City Hall: Strip club crowd, backyard bonfire party, domestic-violence class among Lincoln's first COVID-19 gathering complaints

City Hall: Strip club crowd, backyard bonfire party, domestic-violence class among Lincoln's first COVID-19 gathering complaints

From the Latest updates on coronavirus in Lincoln and nearby series
  • Updated
Coronavirus Briefing

Pat Lopez, the Lincoln-Lancaster County Health Department's interim director, speaks during a news conference on coronavirus on March 11.

Gatherings at a downtown strip club, around a northeast Lincoln backyard bonfire, for a birthday party in a park shelter and a wedding at a South 70th Street church fueled some of the first complaints to the city over its 10-person limit recommendation to address the coronavirus outbreak.

One man reported the domestic-violence class he had to attend, and another person complained about all the people and pets inside PetSmart.

By Monday, 25 complaints over public gatherings had streamed into the city's online reporting site UpLNK. By comparison, the typical early spring public enemy — potholes — had garnered only 16 complaints in the last seven days.

So far, the 10-person limit remains a recommendation in Lincoln and Lancaster County,  where public leaders hope social-distancing measures will slow the spread and buy precious time for the health care system so it can bear the treatment needs caused by COVID-19.

Omaha has made the limit an order through April 30, with guidance that excludes staff and notes 10 people or fewer can be in a single room or single space at a time.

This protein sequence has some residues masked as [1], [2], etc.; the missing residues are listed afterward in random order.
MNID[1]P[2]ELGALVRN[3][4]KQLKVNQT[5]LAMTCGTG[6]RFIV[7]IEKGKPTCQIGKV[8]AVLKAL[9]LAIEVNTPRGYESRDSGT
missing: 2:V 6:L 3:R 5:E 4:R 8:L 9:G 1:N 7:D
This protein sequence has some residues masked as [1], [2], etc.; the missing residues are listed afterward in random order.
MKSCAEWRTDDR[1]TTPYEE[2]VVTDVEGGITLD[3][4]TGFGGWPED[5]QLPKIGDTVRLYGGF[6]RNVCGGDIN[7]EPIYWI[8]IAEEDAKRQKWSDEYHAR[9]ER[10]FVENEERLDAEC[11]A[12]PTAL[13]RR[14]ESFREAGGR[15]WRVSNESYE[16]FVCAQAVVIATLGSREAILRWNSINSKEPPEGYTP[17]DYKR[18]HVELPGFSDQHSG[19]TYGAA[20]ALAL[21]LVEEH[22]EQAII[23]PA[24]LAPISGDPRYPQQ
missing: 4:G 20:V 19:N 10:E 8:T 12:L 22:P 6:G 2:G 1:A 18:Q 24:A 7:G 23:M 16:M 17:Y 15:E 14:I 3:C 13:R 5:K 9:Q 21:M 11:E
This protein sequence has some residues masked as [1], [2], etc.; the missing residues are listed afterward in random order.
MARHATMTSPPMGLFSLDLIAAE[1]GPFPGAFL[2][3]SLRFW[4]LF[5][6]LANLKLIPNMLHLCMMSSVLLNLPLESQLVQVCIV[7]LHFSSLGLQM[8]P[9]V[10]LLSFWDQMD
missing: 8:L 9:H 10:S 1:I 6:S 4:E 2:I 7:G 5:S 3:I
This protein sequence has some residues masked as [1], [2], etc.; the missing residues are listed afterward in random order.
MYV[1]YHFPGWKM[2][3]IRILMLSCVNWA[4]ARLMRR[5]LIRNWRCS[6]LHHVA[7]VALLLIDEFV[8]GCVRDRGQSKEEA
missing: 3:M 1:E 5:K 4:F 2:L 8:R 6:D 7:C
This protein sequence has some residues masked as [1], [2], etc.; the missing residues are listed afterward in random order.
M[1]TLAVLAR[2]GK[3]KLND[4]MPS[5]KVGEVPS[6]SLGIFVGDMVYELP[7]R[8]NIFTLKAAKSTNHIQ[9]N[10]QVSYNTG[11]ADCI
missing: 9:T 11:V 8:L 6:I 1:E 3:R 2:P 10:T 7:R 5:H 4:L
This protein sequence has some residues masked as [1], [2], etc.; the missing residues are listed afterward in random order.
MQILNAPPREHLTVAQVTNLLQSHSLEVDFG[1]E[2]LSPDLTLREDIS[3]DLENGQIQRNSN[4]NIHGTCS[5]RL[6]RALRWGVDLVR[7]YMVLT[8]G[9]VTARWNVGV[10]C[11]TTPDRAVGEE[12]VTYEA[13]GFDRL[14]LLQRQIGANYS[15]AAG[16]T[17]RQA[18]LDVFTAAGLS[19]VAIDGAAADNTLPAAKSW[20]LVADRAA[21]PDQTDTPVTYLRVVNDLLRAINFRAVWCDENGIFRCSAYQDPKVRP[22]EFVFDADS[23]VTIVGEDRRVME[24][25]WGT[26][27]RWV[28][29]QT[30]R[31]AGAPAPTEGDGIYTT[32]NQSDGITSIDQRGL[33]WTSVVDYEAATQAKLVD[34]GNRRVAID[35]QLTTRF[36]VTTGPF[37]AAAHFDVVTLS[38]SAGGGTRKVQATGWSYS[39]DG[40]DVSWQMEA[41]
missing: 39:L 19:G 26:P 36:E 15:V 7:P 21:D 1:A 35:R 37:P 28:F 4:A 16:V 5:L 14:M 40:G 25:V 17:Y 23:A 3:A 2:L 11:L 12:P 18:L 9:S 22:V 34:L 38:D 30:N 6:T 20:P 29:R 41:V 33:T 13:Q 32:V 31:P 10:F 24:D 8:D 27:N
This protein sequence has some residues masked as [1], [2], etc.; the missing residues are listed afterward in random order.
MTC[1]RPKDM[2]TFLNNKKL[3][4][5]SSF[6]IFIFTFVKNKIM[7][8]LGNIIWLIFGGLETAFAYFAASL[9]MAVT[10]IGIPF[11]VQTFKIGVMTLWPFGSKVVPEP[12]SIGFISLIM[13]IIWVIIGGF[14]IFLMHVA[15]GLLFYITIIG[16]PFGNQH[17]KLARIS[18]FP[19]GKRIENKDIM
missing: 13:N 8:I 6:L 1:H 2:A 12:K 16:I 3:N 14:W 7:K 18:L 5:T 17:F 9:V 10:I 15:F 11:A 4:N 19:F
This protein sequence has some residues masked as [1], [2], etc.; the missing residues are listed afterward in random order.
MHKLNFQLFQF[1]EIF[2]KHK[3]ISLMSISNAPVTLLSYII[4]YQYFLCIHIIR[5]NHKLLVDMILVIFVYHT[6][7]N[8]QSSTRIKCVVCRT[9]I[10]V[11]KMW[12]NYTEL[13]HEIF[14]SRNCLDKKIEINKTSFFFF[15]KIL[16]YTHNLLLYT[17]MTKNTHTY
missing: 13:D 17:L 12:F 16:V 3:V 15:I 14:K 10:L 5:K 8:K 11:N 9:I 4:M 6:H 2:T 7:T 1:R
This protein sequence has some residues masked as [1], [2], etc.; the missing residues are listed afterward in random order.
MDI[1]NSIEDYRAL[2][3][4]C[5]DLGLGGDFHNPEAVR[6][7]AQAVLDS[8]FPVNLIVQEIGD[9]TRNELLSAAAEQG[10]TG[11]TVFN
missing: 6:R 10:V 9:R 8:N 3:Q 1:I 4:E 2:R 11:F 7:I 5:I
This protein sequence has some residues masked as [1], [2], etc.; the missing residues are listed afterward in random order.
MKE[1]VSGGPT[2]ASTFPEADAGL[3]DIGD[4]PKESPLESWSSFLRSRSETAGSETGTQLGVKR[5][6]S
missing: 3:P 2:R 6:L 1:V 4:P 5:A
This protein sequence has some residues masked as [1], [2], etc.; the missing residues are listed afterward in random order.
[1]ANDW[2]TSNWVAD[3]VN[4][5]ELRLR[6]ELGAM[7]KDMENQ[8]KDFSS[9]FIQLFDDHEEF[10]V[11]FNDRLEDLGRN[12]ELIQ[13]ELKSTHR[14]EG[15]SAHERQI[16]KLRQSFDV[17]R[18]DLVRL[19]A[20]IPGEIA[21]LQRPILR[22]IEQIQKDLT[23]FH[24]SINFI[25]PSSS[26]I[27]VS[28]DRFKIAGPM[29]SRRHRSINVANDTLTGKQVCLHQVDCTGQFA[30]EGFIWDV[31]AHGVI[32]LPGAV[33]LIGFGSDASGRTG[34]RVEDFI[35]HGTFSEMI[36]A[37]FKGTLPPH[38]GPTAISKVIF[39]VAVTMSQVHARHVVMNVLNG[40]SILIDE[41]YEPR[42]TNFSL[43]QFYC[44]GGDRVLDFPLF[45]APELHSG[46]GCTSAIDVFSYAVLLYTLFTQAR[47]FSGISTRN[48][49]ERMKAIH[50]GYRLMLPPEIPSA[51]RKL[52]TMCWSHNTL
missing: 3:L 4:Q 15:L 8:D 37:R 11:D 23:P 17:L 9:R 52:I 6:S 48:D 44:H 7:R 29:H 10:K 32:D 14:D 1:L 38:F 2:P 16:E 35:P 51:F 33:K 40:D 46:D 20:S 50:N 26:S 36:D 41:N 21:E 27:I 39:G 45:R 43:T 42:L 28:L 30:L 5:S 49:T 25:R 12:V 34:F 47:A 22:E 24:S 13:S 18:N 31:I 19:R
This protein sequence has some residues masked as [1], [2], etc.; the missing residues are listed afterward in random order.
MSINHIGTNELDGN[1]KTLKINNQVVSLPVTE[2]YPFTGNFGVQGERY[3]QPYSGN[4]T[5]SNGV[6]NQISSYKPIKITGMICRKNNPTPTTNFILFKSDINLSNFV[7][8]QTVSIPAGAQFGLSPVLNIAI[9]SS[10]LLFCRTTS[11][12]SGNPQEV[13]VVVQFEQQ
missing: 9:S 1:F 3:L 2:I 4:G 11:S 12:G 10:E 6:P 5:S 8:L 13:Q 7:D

The order authorized March 19 was being enforced, Omaha officials said, but police hadn't issued any tickets for businesses violating it as of Sunday. 

Voluntary moves by businesses to close or curtail their operations and by organizations and groups to postpone or cancel regular gatherings have proven vital in the effort, Lincoln Mayor Leirion Gaylor Baird said last week.

Asked by Councilwoman Tammy Ward whether the city needs to take stricter measures to slow the spread of the coronavirus, interim Lincoln-Lancaster County Health Department Director Pat Lopez said "further action would be based on what we know is happening in the community."

Mayoral Chief of Staff Jennifer Brinkman added that the city's been seeking guidance from University of Nebraska Medical Center experts and those at Johns Hopkins University.